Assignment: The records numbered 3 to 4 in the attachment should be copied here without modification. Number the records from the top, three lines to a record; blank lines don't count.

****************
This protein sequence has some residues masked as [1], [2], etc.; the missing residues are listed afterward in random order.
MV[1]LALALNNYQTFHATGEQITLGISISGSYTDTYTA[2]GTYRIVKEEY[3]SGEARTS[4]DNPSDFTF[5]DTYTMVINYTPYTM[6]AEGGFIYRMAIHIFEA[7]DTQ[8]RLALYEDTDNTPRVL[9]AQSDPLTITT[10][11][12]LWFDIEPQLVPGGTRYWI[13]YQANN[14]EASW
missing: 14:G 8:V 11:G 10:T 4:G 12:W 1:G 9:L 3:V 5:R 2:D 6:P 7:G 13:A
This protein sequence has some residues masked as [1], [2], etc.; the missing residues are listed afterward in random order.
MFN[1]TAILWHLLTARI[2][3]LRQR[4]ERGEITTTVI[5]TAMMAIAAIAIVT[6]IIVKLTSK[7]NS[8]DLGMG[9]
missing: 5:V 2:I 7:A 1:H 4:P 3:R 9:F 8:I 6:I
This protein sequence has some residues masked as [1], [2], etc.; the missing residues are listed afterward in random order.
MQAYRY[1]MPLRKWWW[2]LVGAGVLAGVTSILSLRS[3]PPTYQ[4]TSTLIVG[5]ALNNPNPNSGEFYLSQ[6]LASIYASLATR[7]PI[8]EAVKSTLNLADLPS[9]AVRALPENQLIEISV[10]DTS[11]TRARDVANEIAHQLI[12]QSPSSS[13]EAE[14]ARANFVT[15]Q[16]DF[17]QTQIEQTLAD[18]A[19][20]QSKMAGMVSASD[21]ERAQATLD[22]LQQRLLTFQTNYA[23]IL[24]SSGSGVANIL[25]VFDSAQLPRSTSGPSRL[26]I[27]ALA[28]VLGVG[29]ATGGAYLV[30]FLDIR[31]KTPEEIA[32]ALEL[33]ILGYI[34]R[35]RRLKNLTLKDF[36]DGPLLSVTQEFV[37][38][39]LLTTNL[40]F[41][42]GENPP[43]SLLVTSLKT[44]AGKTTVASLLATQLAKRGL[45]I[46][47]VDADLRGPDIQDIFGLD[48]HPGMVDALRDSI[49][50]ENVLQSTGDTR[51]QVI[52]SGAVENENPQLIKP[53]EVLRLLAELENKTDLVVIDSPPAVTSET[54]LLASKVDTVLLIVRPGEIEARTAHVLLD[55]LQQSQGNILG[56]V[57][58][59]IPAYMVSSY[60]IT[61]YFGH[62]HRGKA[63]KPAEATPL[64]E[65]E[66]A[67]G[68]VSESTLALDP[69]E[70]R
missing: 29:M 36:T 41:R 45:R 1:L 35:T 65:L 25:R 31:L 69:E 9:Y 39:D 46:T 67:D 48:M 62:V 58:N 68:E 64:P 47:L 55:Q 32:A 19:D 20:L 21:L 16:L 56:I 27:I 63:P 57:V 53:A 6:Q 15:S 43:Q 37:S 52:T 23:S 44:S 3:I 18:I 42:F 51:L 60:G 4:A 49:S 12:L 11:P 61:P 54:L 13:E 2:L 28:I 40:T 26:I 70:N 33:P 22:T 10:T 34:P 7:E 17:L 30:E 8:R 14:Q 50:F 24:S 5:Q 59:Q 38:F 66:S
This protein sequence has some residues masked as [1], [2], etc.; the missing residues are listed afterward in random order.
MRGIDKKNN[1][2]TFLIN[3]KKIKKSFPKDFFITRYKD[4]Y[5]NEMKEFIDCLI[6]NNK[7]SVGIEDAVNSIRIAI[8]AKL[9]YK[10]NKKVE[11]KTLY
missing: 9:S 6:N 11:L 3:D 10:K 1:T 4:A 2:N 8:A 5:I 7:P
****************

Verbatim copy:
This protein sequence has some residues masked as [1], [2], etc.; the missing residues are listed afterward in random order.
MQAYRY[1]MPLRKWWW[2]LVGAGVLAGVTSILSLRS[3]PPTYQ[4]TSTLIVG[5]ALNNPNPNSGEFYLSQ[6]LASIYASLATR[7]PI[8]EAVKSTLNLADLPS[9]AVRALPENQLIEISV[10]DTS[11]TRARDVANEIAHQLI[12]QSPSSS[13]EAE[14]ARANFVT[15]Q[16]DF[17]QTQIEQTLAD[18]A[19][20]QSKMAGMVSASD[21]ERAQATLD[22]LQQRLLTFQTNYA[23]IL[24]SSGSGVANIL[25]VFDSAQLPRSTSGPSRL[26]I[27]ALA[28]VLGVG[29]ATGGAYLV[30]FLDIR[31]KTPEEIA[32]ALEL[33]ILGYI[34]R[35]RRLKNLTLKDF[36]DGPLLSVTQEFV[37][38][39]LLTTNL[40]F[41][42]GENPP[43]SLLVTSLKT[44]AGKTTVASLLATQLAKRGL[45]I[46][47]VDADLRGPDIQDIFGLD[48]HPGMVDALRDSI[49][50]ENVLQSTGDTR[51]QVI[52]SGAVENENPQLIKP[53]EVLRLLAELENKTDLVVIDSPPAVTSET[54]LLASKVDTVLLIVRPGEIEARTAHVLLD[55]LQQSQGNILG[56]V[57][58][59]IPAYMVSSY[60]IT[61]YFGH[62]HRGKA[63]KPAEATPL[64]E[65]E[66]A[67]G[68]VSESTLALDP[69]E[70]R
missing: 29:M 36:T 41:R 45:R 1:L 35:T 65:L 25:R 31:L 69:E 9:Y 39:D 46:T 67:D 48:M 62:V 58:N 68:E 64:P 47:L 55:Q 32:A 19:D 20:L 21:L 16:L 56:I 27:I 63:P 57:V 53:A 6:Q 15:S 43:Q 37:S 52:T 23:S 44:S 3:I 18:I 42:F 51:L 60:G 4:A 49:S 12:L 11:P 61:P 54:L 13:E 2:L 28:I 40:T 26:I 70:N 33:P 22:T 10:T 34:P 7:E 17:L 30:E 8:R 14:Q 50:F 24:S 5:Q 59:Q 38:F 66:S
This protein sequence has some residues masked as [1], [2], etc.; the missing residues are listed afterward in random order.
MRGIDKKNN[1][2]TFLIN[3]KKIKKSFPKDFFITRYKD[4]Y[5]NEMKEFIDCLI[6]NNK[7]SVGIEDAVNSIRIAI[8]AKL[9]YK[10]NKKVE[11]KTLY
missing: 9:S 6:N 11:L 3:D 10:K 1:T 4:A 2:N 8:A 5:I 7:P